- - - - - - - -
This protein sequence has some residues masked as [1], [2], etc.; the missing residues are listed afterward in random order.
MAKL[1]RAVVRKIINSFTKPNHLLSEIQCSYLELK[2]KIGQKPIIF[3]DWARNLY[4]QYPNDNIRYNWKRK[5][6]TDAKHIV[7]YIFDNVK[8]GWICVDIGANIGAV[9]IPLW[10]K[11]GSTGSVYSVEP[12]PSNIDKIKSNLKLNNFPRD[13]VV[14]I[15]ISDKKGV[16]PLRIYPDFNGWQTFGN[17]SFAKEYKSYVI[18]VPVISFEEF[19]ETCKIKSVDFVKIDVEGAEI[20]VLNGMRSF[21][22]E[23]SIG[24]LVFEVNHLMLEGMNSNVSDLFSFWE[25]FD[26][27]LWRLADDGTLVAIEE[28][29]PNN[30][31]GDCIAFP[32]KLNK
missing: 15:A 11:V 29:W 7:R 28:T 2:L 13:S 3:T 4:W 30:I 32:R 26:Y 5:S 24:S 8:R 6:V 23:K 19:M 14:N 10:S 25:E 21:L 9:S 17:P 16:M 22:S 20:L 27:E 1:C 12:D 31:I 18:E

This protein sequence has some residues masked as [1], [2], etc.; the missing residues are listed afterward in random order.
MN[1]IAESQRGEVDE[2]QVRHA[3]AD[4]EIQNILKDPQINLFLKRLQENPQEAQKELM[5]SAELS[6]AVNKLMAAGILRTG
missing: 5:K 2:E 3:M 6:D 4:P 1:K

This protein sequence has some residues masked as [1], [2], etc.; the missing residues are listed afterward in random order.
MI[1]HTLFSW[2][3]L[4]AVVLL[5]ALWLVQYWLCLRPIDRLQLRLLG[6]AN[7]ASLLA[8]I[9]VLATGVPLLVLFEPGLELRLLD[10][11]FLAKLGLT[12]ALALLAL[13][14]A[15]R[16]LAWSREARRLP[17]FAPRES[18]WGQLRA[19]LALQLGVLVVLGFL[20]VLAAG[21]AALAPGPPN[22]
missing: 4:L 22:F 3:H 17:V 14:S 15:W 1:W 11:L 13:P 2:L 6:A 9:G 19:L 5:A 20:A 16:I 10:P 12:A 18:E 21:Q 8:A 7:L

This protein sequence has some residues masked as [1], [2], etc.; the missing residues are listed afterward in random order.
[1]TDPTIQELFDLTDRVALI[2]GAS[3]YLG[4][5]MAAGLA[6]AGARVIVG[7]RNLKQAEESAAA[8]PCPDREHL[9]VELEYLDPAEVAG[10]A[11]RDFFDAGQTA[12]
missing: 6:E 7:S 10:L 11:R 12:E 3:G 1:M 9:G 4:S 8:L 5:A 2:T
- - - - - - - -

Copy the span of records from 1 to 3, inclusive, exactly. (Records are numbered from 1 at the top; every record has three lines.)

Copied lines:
This protein sequence has some residues masked as [1], [2], etc.; the missing residues are listed afterward in random order.
MAKL[1]RAVVRKIINSFTKPNHLLSEIQCSYLELK[2]KIGQKPIIF[3]DWARNLY[4]QYPNDNIRYNWKRK[5][6]TDAKHIV[7]YIFDNVK[8]GWICVDIGANIGAV[9]IPLW[10]K[11]GSTGSVYSVEP[12]PSNIDKIKSNLKLNNFPRD[13]VV[14]I[15]ISDKKGV[16]PLRIYPDFNGWQTFGN[17]SFAKEYKSYVI[18]VPVISFEEF[19]ETCKIKSVDFVKIDVEGAEI[20]VLNGMRSF[21][22]E[23]SIG[24]LVFEVNHLMLEGMNSNVSDLFSFWE[25]FD[26][27]LWRLADDGTLVAIEE[28][29]PNN[30][31]GDCIAFP[32]KLNK
missing: 15:A 11:V 29:W 7:R 28:T 2:L 13:S 3:T 4:W 30:I 32:R 26:Y 5:S 24:S 8:R 6:V 23:K 19:M 14:N 10:S 25:E 21:L 9:S 17:P 16:M 22:S 20:L 27:E 1:C 12:D 31:I 18:E

This protein sequence has some residues masked as [1], [2], etc.; the missing residues are listed afterward in random order.
MN[1]IAESQRGEVDE[2]QVRHA[3]AD[4]EIQNILKDPQINLFLKRLQENPQEAQKELM[5]SAELS[6]AVNKLMAAGILRTG
missing: 5:K 2:E 3:M 6:D 4:P 1:K

This protein sequence has some residues masked as [1], [2], etc.; the missing residues are listed afterward in random order.
MI[1]HTLFSW[2][3]L[4]AVVLL[5]ALWLVQYWLCLRPIDRLQLRLLG[6]AN[7]ASLLA[8]I[9]VLATGVPLLVLFEPGLELRLLD[10][11]FLAKLGLT[12]ALALLAL[13][14]A[15]R[16]LAWSREARRLP[17]FAPRES[18]WGQLRA[19]LALQLGVLVVLGFL[20]VLAAG[21]AALAPGPPN[22]
missing: 4:L 22:F 3:H 17:V 14:S 15:W 1:W 11:L 13:P 2:L 6:A 9:G 19:L 5:A 20:A 16:I 10:P 12:A 18:E 21:Q 8:A 7:L